Demotix 15/04/2014By Anonymous, Former member of Stamford Hill Belz community

As a young woman who has lived in London’s Belz community, last week’s driving directive made me recall my own experience of learning to drive.

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Anonymous

Not many of my friends’ mothers drove. Some Chasidic women did, but this was usually only in extenuating circumstances, for example, the mother of a wheelchair-bound classmate drove her to school and no one asked questions. I don’t think they disapproved of driving as much as they just went along with whatever they were told.

My own decision to drive came gradually. I’m not the stereotypical Chasidic girl who goes with whatever is dictated. I questioned the rules, not because I was a rebel, but because I wanted to know why I was doing what I was doing.

I got married at the age of 20 (it was arranged through our families) but divorced several months later, and went to live in an apartment. Growing up, my father had always driven us around. Now, living on my own, I found it incredibly frustrating and limiting – the only options being to walk or take public transport.

At the time, old school friends were getting married and having children. I would have liked to keep in touch with them, but knew they would never understand my lifestyle, being single again and not being busy 24/7 with family matters.

Slowly, I met new friends who were less stereotypical. Some of them drove and I began to see the advantages for myself. Finally, I took the decision to take driving lessons.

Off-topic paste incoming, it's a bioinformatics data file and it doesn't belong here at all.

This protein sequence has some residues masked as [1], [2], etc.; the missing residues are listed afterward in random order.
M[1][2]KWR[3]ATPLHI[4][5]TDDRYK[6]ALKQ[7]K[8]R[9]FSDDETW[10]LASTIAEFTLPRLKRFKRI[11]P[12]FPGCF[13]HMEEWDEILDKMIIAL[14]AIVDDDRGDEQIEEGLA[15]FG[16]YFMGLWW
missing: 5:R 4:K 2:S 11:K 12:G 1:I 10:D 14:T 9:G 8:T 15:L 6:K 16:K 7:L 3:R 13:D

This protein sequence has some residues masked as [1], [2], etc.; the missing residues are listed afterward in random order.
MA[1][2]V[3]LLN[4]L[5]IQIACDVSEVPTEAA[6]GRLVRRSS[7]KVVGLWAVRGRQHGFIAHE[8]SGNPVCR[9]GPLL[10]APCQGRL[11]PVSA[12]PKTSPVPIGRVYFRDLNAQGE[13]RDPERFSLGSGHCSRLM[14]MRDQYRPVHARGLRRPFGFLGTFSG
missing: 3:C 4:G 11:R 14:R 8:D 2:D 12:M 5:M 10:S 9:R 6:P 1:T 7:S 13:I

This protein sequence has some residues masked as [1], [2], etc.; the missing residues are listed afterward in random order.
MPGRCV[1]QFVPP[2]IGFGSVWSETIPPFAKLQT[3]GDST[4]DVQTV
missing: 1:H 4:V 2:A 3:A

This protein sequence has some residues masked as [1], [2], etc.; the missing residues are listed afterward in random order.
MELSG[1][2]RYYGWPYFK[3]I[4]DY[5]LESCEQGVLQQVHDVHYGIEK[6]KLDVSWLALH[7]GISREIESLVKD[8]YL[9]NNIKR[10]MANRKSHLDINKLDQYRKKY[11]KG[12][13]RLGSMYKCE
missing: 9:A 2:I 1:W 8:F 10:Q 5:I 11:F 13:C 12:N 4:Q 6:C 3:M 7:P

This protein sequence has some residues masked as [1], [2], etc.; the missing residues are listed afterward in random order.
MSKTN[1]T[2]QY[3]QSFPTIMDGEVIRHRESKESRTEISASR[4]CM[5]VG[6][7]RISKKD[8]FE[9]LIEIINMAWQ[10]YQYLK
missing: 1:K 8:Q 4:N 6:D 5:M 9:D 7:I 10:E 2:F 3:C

My mother comes from a strict Chasidic family, so I knew she’d be devastated and feel embarrassed in the community. But I was already divorced, so I was already stigmatised. I thought about it from a Halachic perspective and realised that there was nothing in the Torah against me driving. It was ‘just not the done thing,’ but there was no written rule as such.

When I started lessons, I told my siblings, who were very supportive. I didn’t tell my parents because I didn’t want to antagonise them. When I passed my test, I told my father first. He is from a more lenient background, having come to Chasidism later in life. His mother and sisters drive, so I hoped he wouldn’t take it badly. Immediately, he congratulated me and asked me which car I was going to buy.

My mother was a different matter. My younger sister was getting married at the time, and we had aunts and uncles flying in for the wedding. I was excited about driving so told them, asking them not tell my mother, as I wanted to tell her after the wedding when everything had calmed and I figured she would take it better.

But one of my uncles, who loves to stir up trouble, asked my mother why she lets her daughter drive on the highway? I stood there, waiting for the hysteria, but it never came. It seems my father had already told her, so she’d had time to digest the news.

Later, my grandmother approached me at a family simcha and asked me very loudly: “Do you drive?” I thought she was just trying to get me to admit it, but I felt no shame, so just said: “Yes, why?” She replied: “Ok, so can you take auntie Leah home? She’s elderly, so drive carefully over the humps.”

I have used my car to do many mitzvot but people still stare as I get out of the car. These days I hardly notice, I just live my life the way I want to. My community is close-knit and judgemental, but so are other Jewish communities – they just judge differently, whether it’s on your clothes or your financial situation. You just learn to look away.

I’ve heard arguments against women driving – for example that they will “get up to worse activities with more freedom,” or that there is an issue with female modesty. But a woman who drives gets much less unwanted attention from men than if she were walking on the street. And as regards to “worse activities,” if someone wants to do something, they’ll find a way.

My thoughts on the driving ban are that it, like everything else, can be misused. It has a traditional basis, but most would agree it is in no way a sin. Most unwritten rules are followed for the sake of continuity from generation to generation, and most Chasidim trust their rabbis, so they adhere to whatever they say. If not, they are free to leave.